The welfare costs of dynamic factor taxes are analyzed in a dynamic general equilibrium model with heterogeneous endowments, abilities, and tastes. Conventional functional form restrictions yield formulas for the transition effects and marginal welfare costs of factor taxes. Heterogeneity implies that taxes have feedback or distribution effects, beyond standard efficiency effects, that may lead to nonstandard aggregate dynamics. Also, marginal welfare costs vary systematically with initial distortions and agents' characteristics. Because factor taxes lower wealth inequality, equity gains offset efficiency losses with the offset weakening as initial distortions rise. However, distribution effects reinforce efficiency losses unless preexisting distortions are sufficiently high, in which case some types of heterogeneity yield offsetting distribution effects. Simulations suggest that, for labor taxes, distribution effects dominate dynamics, but not for capital taxes. Also, equity gains dominate efficiency losses and distribution effects for the marginal welfare cost of labor taxes, and vice versa for capital taxes.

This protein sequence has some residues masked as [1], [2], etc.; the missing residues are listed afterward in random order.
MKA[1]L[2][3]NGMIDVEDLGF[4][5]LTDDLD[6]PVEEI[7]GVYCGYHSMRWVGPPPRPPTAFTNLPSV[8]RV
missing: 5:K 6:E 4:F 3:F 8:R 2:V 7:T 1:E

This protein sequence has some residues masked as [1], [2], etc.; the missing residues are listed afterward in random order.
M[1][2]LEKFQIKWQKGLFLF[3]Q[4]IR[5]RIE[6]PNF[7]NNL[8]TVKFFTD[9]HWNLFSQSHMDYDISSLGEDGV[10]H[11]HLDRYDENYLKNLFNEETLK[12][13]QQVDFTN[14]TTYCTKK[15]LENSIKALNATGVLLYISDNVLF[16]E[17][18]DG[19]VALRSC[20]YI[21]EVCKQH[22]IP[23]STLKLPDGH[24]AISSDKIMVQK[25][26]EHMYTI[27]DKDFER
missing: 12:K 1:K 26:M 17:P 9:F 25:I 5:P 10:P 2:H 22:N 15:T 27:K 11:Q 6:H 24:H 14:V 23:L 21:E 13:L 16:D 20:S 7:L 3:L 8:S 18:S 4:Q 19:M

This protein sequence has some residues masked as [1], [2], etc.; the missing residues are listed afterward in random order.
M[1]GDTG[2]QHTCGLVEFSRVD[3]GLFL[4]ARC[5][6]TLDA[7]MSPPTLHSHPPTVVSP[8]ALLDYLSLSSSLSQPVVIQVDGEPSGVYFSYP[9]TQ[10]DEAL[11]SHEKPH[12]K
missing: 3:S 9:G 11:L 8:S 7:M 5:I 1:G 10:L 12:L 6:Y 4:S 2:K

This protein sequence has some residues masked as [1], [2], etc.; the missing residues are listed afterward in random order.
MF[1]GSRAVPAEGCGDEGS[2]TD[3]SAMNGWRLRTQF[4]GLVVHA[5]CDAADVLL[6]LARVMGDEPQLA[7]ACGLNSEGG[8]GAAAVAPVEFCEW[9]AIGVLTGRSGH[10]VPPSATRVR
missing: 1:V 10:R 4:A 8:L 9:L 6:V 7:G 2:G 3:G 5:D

JEL classification: D30, D6, H20, D90, D5
Key words: heterogeneity, welfare, factor taxation, dynamic general equilibrium
Much of this research is based on Becsi (1993), but insightful comments prompted significant extensions. The author is grateful to Robert Haveman, Martin David, and Peter Streufert for their support and invaluable suggestions. He also thanks Graziella Bertocchi, John Duca, Scott Freeman, Greg Huffman, Evan Koenig, Finn Kydland, Ed Prescott, Alan Stockman, Mark Wynne, Ping Wang, and seminar participants at the University of Texas, the University of Wisconsin, Pennsylvania State University, and Purdue University. The views expressed here are the author's and not necessarily those of the Federal Reserve Bank of Atlanta or the Federal Reserve System. Any remaining errors are the author's responsibility.
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